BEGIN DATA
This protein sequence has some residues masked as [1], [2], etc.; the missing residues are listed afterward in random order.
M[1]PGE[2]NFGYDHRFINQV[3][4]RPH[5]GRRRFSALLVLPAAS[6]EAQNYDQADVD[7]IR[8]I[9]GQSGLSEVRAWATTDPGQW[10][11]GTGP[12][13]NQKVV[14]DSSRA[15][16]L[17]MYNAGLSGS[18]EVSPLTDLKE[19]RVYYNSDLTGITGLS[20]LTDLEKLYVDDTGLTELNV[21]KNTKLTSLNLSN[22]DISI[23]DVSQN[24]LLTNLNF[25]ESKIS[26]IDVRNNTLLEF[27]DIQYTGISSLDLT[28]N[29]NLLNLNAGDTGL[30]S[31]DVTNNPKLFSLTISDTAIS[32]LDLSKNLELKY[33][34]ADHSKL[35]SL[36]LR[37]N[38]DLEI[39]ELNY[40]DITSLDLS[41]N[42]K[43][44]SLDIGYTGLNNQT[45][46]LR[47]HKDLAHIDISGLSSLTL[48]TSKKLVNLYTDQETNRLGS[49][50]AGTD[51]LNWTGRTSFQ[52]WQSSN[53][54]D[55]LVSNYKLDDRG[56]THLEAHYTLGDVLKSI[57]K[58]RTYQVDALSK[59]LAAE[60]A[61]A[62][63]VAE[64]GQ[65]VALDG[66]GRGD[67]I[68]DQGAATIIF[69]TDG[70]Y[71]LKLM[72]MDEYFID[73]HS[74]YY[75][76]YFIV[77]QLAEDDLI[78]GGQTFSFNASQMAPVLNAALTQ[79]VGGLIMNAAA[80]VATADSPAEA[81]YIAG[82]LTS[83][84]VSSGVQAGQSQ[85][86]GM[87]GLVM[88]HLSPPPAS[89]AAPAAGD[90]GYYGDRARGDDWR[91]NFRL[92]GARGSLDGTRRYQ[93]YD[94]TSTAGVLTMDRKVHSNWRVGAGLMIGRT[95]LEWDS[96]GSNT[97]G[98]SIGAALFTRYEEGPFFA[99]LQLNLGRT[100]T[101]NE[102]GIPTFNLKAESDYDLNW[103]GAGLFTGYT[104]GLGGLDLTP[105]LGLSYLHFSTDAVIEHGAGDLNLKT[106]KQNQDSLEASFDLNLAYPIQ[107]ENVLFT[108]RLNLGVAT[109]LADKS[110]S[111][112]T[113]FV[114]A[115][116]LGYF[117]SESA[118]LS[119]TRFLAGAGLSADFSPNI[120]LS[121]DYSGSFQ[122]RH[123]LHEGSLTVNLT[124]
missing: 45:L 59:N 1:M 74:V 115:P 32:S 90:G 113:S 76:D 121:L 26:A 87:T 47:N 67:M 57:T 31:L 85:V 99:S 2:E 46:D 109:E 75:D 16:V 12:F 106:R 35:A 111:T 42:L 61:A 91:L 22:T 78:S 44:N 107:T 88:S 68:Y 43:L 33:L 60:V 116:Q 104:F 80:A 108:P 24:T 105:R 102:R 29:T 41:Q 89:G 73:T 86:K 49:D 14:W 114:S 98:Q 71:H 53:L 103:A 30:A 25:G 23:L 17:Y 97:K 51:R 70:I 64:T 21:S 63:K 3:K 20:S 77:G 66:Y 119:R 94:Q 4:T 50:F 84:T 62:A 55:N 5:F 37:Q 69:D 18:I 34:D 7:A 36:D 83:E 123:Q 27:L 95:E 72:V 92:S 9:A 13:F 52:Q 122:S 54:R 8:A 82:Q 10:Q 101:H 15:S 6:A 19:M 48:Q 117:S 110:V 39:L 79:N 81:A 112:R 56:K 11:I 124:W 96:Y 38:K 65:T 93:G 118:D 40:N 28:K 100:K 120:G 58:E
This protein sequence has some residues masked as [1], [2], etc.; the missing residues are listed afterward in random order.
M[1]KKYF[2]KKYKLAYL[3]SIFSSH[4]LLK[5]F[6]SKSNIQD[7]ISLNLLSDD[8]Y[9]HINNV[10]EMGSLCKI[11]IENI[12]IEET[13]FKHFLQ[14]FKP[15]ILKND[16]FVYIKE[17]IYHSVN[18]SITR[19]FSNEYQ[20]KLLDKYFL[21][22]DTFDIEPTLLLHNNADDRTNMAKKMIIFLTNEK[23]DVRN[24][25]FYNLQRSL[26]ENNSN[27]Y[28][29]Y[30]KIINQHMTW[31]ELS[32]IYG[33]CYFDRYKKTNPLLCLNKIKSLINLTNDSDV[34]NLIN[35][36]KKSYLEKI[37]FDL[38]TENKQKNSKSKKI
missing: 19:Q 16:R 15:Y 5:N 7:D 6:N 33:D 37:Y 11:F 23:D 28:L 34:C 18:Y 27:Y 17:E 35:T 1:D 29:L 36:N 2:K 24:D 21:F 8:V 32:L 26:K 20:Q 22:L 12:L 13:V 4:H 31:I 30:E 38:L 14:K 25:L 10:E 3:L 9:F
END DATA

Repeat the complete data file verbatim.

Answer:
This protein sequence has some residues masked as [1], [2], etc.; the missing residues are listed afterward in random order.
M[1]PGE[2]NFGYDHRFINQV[3][4]RPH[5]GRRRFSALLVLPAAS[6]EAQNYDQADVD[7]IR[8]I[9]GQSGLSEVRAWATTDPGQW[10][11]GTGP[12][13]NQKVV[14]DSSRA[15][16]L[17]MYNAGLSGS[18]EVSPLTDLKE[19]RVYYNSDLTGITGLS[20]LTDLEKLYVDDTGLTELNV[21]KNTKLTSLNLSN[22]DISI[23]DVSQN[24]LLTNLNF[25]ESKIS[26]IDVRNNTLLEF[27]DIQYTGISSLDLT[28]N[29]NLLNLNAGDTGL[30]S[31]DVTNNPKLFSLTISDTAIS[32]LDLSKNLELKY[33][34]ADHSKL[35]SL[36]LR[37]N[38]DLEI[39]ELNY[40]DITSLDLS[41]N[42]K[43][44]SLDIGYTGLNNQT[45][46]LR[47]HKDLAHIDISGLSSLTL[48]TSKKLVNLYTDQETNRLGS[49][50]AGTD[51]LNWTGRTSFQ[52]WQSSN[53][54]D[55]LVSNYKLDDRG[56]THLEAHYTLGDVLKSI[57]K[58]RTYQVDALSK[59]LAAE[60]A[61]A[62][63]VAE[64]GQ[65]VALDG[66]GRGD[67]I[68]DQGAATIIF[69]TDG[70]Y[71]LKLM[72]MDEYFID[73]HS[74]YY[75][76]YFIV[77]QLAEDDLI[78]GGQTFSFNASQMAPVLNAALTQ[79]VGGLIMNAAA[80]VATADSPAEA[81]YIAG[82]LTS[83][84]VSSGVQAGQSQ[85][86]GM[87]GLVM[88]HLSPPPAS[89]AAPAAGD[90]GYYGDRARGDDWR[91]NFRL[92]GARGSLDGTRRYQ[93]YD[94]TSTAGVLTMDRKVHSNWRVGAGLMIGRT[95]LEWDS[96]GSNT[97]G[98]SIGAALFTRYEEGPFFA[99]LQLNLGRT[100]T[101]NE[102]GIPTFNLKAESDYDLNW[103]GAGLFTGYT[104]GLGGLDLTP[105]LGLSYLHFSTDAVIEHGAGDLNLKT[106]KQNQDSLEASFDLNLAYPIQ[107]ENVLFT[108]RLNLGVAT[109]LADKS[110]S[111][112]T[113]FV[114]A[115][116]LGYF[117]SESA[118]LS[119]TRFLAGAGLSADFSPNI[120]LS[121]DYSGSFQ[122]RH[123]LHEGSLTVNLT[124]
missing: 45:L 59:N 1:M 74:V 115:P 32:S 90:G 113:S 76:D 121:L 26:A 87:T 47:N 67:M 57:T 31:L 85:V 99:S 2:E 46:D 109:E 75:D 16:V 12:F 106:R 35:A 111:T 42:L 61:A 91:L 22:T 78:S 44:N 107:T 88:S 68:Y 43:L 33:L 60:V 116:Q 104:F 80:A 108:P 24:T 105:R 102:R 29:T 41:Q 89:G 73:T 86:K 49:D 14:W 114:S 98:Q 71:H 53:L 103:A 30:A 25:G 23:L 17:Y 97:K 51:R 70:I 64:T 21:S 63:K 3:K 20:S 77:G 66:Y 119:R 94:Q 4:T 50:F 84:T 62:A 55:N 5:F 37:Q 69:D 18:I 34:D 7:A 36:D 83:E 123:Q 27:L 95:E 72:V 92:S 9:A 13:F 52:Q 122:S 54:R 8:A 82:Q 10:Q 101:H 15:S 6:A 19:M 48:Q 117:S 110:V 39:L 79:N 81:A 112:R 56:K 11:I 124:W 96:Y 38:K 65:T 93:G 118:D 40:N 28:K 100:K 120:G 58:E
This protein sequence has some residues masked as [1], [2], etc.; the missing residues are listed afterward in random order.
M[1]KKYF[2]KKYKLAYL[3]SIFSSH[4]LLK[5]F[6]SKSNIQD[7]ISLNLLSDD[8]Y[9]HINNV[10]EMGSLCKI[11]IENI[12]IEET[13]FKHFLQ[14]FKP[15]ILKND[16]FVYIKE[17]IYHSVN[18]SITR[19]FSNEYQ[20]KLLDKYFL[21][22]DTFDIEPTLLLHNNADDRTNMAKKMIIFLTNEK[23]DVRN[24][25]FYNLQRSL[26]ENNSN[27]Y[28][29]Y[30]KIINQHMTW[31]ELS[32]IYG[33]CYFDRYKKTNPLLCLNKIKSLINLTNDSDV[34]NLIN[35][36]KKSYLEKI[37]FDL[38]TENKQKNSKSKKI
missing: 19:Q 16:R 15:Y 5:N 7:D 6:N 33:D 37:Y 11:F 23:D 28:L 34:C 18:Y 27:Y 17:E 35:T 1:D 29:L 36:N 2:K 24:D 21:F 8:V 32:L 26:K 20:Q 22:L 12:L 13:V 4:H 31:I 30:E 38:L 14:K 25:L 10:E 3:L 9:F